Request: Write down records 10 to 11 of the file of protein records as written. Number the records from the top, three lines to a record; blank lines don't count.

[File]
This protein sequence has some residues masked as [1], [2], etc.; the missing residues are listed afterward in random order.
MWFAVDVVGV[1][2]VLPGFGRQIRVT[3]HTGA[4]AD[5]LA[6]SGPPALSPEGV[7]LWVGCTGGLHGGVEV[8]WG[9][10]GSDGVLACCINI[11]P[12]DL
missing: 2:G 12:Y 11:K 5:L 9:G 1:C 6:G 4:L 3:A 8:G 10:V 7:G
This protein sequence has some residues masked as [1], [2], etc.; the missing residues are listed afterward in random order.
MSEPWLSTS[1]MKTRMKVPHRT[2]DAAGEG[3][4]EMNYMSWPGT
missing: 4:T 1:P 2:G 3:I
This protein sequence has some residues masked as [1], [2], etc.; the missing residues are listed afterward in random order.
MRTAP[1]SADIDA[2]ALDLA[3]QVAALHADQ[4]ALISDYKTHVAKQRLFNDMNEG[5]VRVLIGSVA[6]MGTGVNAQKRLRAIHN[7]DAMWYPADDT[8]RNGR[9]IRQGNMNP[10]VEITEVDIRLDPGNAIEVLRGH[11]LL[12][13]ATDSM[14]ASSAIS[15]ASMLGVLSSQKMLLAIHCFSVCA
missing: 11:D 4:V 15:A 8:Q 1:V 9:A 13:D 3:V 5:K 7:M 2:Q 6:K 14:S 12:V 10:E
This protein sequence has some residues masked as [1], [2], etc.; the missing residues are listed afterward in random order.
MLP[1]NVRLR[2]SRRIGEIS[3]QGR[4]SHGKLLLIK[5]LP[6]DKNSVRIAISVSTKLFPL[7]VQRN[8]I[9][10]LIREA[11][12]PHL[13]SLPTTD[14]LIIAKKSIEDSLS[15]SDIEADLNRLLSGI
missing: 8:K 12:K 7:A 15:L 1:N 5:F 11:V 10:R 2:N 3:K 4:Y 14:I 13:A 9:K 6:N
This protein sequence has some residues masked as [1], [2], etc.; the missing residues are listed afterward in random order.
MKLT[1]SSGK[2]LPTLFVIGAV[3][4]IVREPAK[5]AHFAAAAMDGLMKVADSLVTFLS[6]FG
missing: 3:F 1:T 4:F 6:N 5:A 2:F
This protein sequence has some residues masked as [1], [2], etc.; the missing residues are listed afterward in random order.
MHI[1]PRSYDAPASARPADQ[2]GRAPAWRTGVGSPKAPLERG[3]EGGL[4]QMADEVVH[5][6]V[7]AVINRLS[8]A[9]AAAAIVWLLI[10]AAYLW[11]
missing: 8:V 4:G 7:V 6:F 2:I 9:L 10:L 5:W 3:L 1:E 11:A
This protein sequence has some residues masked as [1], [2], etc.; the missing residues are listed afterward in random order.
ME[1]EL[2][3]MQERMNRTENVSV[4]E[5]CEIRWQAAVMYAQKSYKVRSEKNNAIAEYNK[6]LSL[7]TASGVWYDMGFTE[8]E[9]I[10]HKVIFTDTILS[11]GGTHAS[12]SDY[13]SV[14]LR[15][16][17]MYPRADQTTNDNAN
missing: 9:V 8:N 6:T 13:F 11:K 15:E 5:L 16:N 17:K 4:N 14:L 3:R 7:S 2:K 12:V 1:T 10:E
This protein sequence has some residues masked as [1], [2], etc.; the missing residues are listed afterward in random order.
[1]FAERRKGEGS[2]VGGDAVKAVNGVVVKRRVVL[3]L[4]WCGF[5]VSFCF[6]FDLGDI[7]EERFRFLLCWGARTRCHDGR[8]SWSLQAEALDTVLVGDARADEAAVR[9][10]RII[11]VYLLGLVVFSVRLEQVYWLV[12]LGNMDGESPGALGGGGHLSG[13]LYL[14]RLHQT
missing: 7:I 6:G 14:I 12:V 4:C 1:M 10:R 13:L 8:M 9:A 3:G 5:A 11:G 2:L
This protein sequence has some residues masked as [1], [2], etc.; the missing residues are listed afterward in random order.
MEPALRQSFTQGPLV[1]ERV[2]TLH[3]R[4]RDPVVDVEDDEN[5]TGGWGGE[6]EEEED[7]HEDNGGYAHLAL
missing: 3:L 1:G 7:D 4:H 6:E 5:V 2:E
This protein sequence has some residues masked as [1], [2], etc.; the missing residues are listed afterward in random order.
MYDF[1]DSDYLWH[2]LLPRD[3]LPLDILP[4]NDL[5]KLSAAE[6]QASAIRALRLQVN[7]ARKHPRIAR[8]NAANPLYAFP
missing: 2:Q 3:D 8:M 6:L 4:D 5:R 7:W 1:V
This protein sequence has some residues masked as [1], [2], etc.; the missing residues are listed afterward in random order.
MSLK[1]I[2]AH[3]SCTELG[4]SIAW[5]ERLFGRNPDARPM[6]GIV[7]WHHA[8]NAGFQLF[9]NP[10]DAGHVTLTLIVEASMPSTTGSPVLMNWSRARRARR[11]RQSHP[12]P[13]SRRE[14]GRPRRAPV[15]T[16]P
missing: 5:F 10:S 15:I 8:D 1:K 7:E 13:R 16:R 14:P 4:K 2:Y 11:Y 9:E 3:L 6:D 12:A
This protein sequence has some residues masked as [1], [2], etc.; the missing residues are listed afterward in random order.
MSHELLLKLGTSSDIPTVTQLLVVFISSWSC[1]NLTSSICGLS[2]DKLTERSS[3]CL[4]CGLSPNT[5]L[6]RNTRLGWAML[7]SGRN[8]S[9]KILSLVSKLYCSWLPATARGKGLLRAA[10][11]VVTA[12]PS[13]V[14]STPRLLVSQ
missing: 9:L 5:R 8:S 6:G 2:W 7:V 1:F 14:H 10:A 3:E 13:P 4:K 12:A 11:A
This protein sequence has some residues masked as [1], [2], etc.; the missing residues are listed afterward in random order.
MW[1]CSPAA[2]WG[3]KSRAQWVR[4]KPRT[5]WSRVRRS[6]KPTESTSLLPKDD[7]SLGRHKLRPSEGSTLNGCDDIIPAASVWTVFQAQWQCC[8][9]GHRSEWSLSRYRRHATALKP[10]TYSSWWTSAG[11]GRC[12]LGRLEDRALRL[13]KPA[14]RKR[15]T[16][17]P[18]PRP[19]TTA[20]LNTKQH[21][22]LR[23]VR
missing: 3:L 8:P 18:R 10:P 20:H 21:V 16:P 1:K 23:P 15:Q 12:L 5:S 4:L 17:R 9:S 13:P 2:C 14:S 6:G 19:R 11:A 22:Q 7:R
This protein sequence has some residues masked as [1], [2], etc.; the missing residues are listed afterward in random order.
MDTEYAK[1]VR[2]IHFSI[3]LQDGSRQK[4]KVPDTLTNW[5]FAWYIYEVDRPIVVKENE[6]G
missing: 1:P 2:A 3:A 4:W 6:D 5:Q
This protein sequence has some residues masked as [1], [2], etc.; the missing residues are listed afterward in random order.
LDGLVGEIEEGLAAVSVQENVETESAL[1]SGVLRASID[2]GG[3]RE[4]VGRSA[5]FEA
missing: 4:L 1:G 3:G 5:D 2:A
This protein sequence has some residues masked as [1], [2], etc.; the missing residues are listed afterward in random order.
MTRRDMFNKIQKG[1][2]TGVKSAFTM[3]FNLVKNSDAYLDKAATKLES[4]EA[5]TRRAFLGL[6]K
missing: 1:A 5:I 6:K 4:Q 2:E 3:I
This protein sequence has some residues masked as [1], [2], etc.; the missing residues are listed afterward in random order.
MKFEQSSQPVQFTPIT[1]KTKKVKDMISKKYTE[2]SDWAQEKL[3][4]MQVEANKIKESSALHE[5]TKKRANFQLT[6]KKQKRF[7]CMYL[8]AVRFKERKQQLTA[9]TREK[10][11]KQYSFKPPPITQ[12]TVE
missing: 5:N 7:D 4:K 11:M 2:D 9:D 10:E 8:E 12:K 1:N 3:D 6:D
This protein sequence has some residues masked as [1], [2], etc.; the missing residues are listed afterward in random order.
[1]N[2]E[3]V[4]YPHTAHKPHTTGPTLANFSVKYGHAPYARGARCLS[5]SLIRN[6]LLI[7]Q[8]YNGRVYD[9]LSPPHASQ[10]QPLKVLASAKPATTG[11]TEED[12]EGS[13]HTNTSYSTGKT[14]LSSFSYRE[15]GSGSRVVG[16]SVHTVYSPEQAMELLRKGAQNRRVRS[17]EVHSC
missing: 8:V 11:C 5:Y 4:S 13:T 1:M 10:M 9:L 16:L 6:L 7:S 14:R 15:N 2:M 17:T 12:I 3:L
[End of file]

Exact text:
This protein sequence has some residues masked as [1], [2], etc.; the missing residues are listed afterward in random order.
MYDF[1]DSDYLWH[2]LLPRD[3]LPLDILP[4]NDL[5]KLSAAE[6]QASAIRALRLQVN[7]ARKHPRIAR[8]NAANPLYAFP
missing: 2:Q 3:D 8:M 6:L 4:D 5:R 7:W 1:V
This protein sequence has some residues masked as [1], [2], etc.; the missing residues are listed afterward in random order.
MSLK[1]I[2]AH[3]SCTELG[4]SIAW[5]ERLFGRNPDARPM[6]GIV[7]WHHA[8]NAGFQLF[9]NP[10]DAGHVTLTLIVEASMPSTTGSPVLMNWSRARRARR[11]RQSHP[12]P[13]SRRE[14]GRPRRAPV[15]T[16]P
missing: 5:F 10:S 15:I 8:D 1:K 7:E 13:R 16:R 14:P 4:K 2:Y 11:Y 9:E 3:L 6:D 12:A